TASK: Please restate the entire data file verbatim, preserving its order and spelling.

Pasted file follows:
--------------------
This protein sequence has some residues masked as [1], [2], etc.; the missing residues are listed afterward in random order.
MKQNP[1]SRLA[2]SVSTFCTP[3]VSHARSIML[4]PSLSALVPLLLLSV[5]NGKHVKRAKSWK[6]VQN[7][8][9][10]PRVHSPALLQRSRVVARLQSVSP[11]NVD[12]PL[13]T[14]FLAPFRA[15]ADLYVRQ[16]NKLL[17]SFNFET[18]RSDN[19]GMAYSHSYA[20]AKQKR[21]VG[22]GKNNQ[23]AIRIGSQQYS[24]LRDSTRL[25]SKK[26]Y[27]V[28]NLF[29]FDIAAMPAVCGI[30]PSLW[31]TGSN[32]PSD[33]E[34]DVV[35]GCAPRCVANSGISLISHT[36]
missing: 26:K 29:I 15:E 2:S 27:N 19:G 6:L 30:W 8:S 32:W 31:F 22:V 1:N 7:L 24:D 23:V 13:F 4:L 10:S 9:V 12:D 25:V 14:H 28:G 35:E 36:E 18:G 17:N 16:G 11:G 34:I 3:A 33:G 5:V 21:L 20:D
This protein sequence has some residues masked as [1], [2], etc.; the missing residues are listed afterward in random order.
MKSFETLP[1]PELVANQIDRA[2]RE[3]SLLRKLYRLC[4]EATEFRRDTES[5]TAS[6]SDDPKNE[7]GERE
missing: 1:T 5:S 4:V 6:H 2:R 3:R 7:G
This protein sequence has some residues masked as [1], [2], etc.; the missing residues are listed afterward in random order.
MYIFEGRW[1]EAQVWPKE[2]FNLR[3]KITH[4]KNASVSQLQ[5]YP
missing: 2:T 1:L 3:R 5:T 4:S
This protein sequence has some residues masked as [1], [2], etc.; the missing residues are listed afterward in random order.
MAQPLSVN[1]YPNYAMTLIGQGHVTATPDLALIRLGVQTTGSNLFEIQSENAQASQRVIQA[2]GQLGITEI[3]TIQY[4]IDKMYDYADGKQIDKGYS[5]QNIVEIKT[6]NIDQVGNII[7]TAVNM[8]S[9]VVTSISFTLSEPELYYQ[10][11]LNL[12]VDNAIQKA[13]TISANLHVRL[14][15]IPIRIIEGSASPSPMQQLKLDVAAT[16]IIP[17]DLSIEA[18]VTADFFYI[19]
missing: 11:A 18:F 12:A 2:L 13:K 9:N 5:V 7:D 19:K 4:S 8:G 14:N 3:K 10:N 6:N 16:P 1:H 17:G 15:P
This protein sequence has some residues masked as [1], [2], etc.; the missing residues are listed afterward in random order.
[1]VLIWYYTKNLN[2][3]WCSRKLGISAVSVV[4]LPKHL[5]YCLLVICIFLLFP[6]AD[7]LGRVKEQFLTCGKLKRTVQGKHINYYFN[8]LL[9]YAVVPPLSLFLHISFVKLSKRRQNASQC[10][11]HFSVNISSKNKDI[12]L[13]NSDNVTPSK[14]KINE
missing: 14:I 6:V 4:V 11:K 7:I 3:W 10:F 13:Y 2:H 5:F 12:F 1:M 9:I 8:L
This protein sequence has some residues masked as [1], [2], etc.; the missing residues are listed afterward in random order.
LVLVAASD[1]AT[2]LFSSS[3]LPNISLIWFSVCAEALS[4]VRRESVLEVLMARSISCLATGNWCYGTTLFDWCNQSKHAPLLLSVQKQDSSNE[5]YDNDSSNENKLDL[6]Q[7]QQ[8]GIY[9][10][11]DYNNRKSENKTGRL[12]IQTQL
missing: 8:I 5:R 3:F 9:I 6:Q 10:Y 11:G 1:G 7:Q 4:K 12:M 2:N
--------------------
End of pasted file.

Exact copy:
This protein sequence has some residues masked as [1], [2], etc.; the missing residues are listed afterward in random order.
MKQNP[1]SRLA[2]SVSTFCTP[3]VSHARSIML[4]PSLSALVPLLLLSV[5]NGKHVKRAKSWK[6]VQN[7][8][9][10]PRVHSPALLQRSRVVARLQSVSP[11]NVD[12]PL[13]T[14]FLAPFRA[15]ADLYVRQ[16]NKLL[17]SFNFET[18]RSDN[19]GMAYSHSYA[20]AKQKR[21]VG[22]GKNNQ[23]AIRIGSQQYS[24]LRDSTRL[25]SKK[26]Y[27]V[28]NLF[29]FDIAAMPAVCGI[30]PSLW[31]TGSN[32]PSD[33]E[34]DVV[35]GCAPRCVANSGISLISHT[36]
missing: 26:K 29:I 15:E 2:S 27:N 19:G 6:L 30:W 8:S 32:W 31:F 22:V 1:N 7:L 24:D 23:V 13:F 4:L 10:S 9:V 12:D 25:V 14:H 28:G 35:E 36:E 18:G 17:N 16:G 11:G 34:I 3:A 33:G 5:V 21:L 20:D
This protein sequence has some residues masked as [1], [2], etc.; the missing residues are listed afterward in random order.
MKSFETLP[1]PELVANQIDRA[2]RE[3]SLLRKLYRLC[4]EATEFRRDTES[5]TAS[6]SDDPKNE[7]GERE
missing: 1:T 5:S 4:V 6:H 2:R 3:R 7:G
This protein sequence has some residues masked as [1], [2], etc.; the missing residues are listed afterward in random order.
MYIFEGRW[1]EAQVWPKE[2]FNLR[3]KITH[4]KNASVSQLQ[5]YP
missing: 2:T 1:L 3:R 5:T 4:S
This protein sequence has some residues masked as [1], [2], etc.; the missing residues are listed afterward in random order.
MAQPLSVN[1]YPNYAMTLIGQGHVTATPDLALIRLGVQTTGSNLFEIQSENAQASQRVIQA[2]GQLGITEI[3]TIQY[4]IDKMYDYADGKQIDKGYS[5]QNIVEIKT[6]NIDQVGNII[7]TAVNM[8]S[9]VVTSISFTLSEPELYYQ[10][11]LNL[12]VDNAIQKA[13]TISANLHVRL[14][15]IPIRIIEGSASPSPMQQLKLDVAAT[16]IIP[17]DLSIEA[18]VTADFFYI[19]
missing: 11:A 18:F 12:A 2:L 13:K 9:N 5:V 7:D 19:K 4:S 8:G 14:N 3:K 10:N 6:N 16:P 1:H 17:G 15:P
This protein sequence has some residues masked as [1], [2], etc.; the missing residues are listed afterward in random order.
[1]VLIWYYTKNLN[2][3]WCSRKLGISAVSVV[4]LPKHL[5]YCLLVICIFLLFP[6]AD[7]LGRVKEQFLTCGKLKRTVQGKHINYYFN[8]LL[9]YAVVPPLSLFLHISFVKLSKRRQNASQC[10][11]HFSVNISSKNKDI[12]L[13]NSDNVTPSK[14]KINE
missing: 14:I 6:V 4:V 11:K 7:I 3:W 10:F 13:Y 2:H 5:F 12:F 1:M 9:I 8:L
This protein sequence has some residues masked as [1], [2], etc.; the missing residues are listed afterward in random order.
LVLVAASD[1]AT[2]LFSSS[3]LPNISLIWFSVCAEALS[4]VRRESVLEVLMARSISCLATGNWCYGTTLFDWCNQSKHAPLLLSVQKQDSSNE[5]YDNDSSNENKLDL[6]Q[7]QQ[8]GIY[9][10][11]DYNNRKSENKTGRL[12]IQTQL
missing: 8:I 5:R 3:F 9:I 6:Q 10:Y 11:G 1:G 7:Q 4:K 12:M 2:N